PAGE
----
The HD5 requires an microSD card to be added for storage. Without it it will boot up but will not let you record.

The battery is changeable but if removed you will lose your settings (not your videos!) such as the time and resolution settings.



When I first heard about the HD5 I was prepared to get a look at a product that had too many corners cut to get to its price. The camera and packaging looked good but I was expecting that it would have an achilles heel.

If you are looking for very high quality action video or pictures the HD5 is not for you. It does however represent a very good way to experiment and try out something new for the rest of us. The HD5 produces surprisingly good quality videos and although it is let down somewhat by its still photography is impressive.

If you’re going on holiday and want to take some videos in the pool, want a simple way to record your bike rides or want to experiment on the slopes the  HD5 is a great place to start. If you decide you like it you might end up upgrading to it’s big brother the HD10 or HD30 but for most of us it’s perfect. It’s earned a place in my holiday bag and for the price might deserve one in yours as well. Recommended.

The review is based on the Kitvision Escape HD5 Action camera. This article was first published on the 8th of February 2016.

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2 votes, 3.5 avg. rating


  1. Richard 18/02/2016 at 5:34 pm - Reply

    I have just bought one, mainly for the time lapse feature but alas i am a little disappointed because the rear screen stays on as the device counts down the interval between shots and this can’t be good for battery life. I wanted to position the camera in a place set it and leave it all day. I really don’t think this camera is going to do this. It is however quite well made and for the price is excellent. My wife thinks i should return it, but i don’t think i will as i have other uses for it.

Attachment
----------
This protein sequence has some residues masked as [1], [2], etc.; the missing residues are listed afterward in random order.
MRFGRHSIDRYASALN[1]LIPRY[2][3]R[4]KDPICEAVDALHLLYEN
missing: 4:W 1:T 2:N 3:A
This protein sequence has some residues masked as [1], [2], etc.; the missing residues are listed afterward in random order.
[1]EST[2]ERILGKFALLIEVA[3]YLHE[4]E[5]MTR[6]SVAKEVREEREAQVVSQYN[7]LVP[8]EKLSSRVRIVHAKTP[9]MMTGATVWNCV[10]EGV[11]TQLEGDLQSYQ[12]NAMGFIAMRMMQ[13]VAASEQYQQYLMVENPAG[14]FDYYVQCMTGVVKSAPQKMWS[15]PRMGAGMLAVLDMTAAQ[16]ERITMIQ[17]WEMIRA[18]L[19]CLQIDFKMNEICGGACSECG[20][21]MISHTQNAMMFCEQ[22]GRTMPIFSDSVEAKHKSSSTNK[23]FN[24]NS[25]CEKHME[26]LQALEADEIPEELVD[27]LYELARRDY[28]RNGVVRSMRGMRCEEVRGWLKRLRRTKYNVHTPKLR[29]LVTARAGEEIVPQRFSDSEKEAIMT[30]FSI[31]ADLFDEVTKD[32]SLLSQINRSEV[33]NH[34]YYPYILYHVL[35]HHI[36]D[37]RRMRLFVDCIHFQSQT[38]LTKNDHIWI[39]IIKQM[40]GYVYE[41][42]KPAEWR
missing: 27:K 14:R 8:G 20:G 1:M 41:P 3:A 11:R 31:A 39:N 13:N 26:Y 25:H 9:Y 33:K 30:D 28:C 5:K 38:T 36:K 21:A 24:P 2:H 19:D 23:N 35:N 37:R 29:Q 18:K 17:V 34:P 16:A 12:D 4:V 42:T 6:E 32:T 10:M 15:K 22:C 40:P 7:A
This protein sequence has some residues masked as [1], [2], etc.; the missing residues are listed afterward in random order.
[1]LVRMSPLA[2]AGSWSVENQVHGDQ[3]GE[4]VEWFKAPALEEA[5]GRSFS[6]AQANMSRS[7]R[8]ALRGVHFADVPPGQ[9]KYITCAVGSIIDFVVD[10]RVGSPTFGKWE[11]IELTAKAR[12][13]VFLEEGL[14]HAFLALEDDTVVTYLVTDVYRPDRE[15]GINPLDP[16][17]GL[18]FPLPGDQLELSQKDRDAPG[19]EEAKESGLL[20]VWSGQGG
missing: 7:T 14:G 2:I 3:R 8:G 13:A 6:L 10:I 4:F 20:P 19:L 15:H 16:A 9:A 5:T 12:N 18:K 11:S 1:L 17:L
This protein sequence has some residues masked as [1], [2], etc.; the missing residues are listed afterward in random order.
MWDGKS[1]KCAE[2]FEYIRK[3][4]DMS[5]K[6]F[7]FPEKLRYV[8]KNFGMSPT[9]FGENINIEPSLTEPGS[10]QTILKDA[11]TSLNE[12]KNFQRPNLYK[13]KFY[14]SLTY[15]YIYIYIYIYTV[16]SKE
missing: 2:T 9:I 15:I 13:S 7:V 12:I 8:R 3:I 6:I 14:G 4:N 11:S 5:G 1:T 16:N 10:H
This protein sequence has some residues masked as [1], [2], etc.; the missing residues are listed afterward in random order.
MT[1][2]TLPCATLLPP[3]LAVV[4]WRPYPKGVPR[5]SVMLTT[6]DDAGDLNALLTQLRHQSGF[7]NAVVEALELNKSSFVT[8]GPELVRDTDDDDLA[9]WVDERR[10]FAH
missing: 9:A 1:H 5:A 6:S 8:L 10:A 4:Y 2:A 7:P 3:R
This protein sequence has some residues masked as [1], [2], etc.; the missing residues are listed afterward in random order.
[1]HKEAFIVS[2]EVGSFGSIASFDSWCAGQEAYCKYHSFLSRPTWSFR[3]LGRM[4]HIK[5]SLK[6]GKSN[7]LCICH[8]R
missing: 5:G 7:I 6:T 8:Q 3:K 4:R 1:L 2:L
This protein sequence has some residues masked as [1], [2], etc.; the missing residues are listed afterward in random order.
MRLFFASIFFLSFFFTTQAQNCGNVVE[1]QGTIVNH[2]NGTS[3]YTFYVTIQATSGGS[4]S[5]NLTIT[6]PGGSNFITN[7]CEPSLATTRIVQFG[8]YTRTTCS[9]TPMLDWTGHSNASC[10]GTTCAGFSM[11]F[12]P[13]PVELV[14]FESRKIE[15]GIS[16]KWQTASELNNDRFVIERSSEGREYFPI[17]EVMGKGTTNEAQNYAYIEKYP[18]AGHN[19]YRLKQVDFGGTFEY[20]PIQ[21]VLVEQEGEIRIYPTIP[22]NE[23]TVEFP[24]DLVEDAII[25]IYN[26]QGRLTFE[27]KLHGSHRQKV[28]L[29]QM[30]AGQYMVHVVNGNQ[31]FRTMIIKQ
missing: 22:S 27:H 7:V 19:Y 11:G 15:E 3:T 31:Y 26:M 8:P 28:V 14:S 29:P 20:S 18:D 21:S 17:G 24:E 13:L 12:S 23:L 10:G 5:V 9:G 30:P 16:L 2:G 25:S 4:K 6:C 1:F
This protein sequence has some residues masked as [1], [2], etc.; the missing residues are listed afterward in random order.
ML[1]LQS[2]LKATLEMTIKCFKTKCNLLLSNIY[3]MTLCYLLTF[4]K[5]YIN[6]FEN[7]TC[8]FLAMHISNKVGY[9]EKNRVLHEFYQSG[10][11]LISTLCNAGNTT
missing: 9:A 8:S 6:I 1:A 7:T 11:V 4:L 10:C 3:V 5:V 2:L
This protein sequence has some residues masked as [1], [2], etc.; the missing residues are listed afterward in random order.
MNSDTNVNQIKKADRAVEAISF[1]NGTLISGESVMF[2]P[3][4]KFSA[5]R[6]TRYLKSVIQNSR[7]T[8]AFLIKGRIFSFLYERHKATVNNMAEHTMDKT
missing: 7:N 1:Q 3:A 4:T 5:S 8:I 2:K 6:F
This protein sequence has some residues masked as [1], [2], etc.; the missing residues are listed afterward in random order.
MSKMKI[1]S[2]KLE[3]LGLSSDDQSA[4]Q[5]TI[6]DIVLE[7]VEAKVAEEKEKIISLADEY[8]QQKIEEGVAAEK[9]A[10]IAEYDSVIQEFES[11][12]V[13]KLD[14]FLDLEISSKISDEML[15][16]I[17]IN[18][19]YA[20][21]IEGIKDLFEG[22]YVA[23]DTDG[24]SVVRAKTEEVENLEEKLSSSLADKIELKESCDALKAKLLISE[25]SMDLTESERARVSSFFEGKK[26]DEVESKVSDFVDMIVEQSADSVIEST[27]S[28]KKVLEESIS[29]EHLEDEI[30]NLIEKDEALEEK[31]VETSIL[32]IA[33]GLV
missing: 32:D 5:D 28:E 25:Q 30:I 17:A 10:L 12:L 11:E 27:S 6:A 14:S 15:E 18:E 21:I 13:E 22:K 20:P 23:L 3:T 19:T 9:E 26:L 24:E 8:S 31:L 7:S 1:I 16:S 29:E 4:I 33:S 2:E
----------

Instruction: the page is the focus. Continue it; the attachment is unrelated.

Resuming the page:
• Chris Ellis 20/02/2016 at 8:41 am Reply

      This is probably a silly idea – can you plug it in and run it from the mains? The time lapse feature is nice to have but you’re right it’s not the primary focus of the camera.

      • Richard 20/02/2016 at 9:51 am Reply

        Hi Chris, i have already tried that, but the camera doesn’t like it. The screen keeps flashing on and off. I reckon a firmware modification could do it but that would be a big ask. Furthur testing shows the battery to last approx 3 hours in timeplase mode with 1 min interval between shots. It lasts 2 hour 45 mins recording 720 video. A far cry from all day but i don’t think its bad at all for the price bracket.

        • Chris Ellis 20/02/2016 at 11:14 am Reply

          Hi, That’s a shame the obvious solution didn’t work. I’d agree it should be possible with a firmware update – after all the screen is off when taking video so it should just be an extension of that. Thanks for the figures – 3 hours at 1 pic a minute isn’t bad all things considered. As you say it’s not the best possible on the market but for £30 it’s going to be good for most people.
          Did you decide to keep it in the end? Chris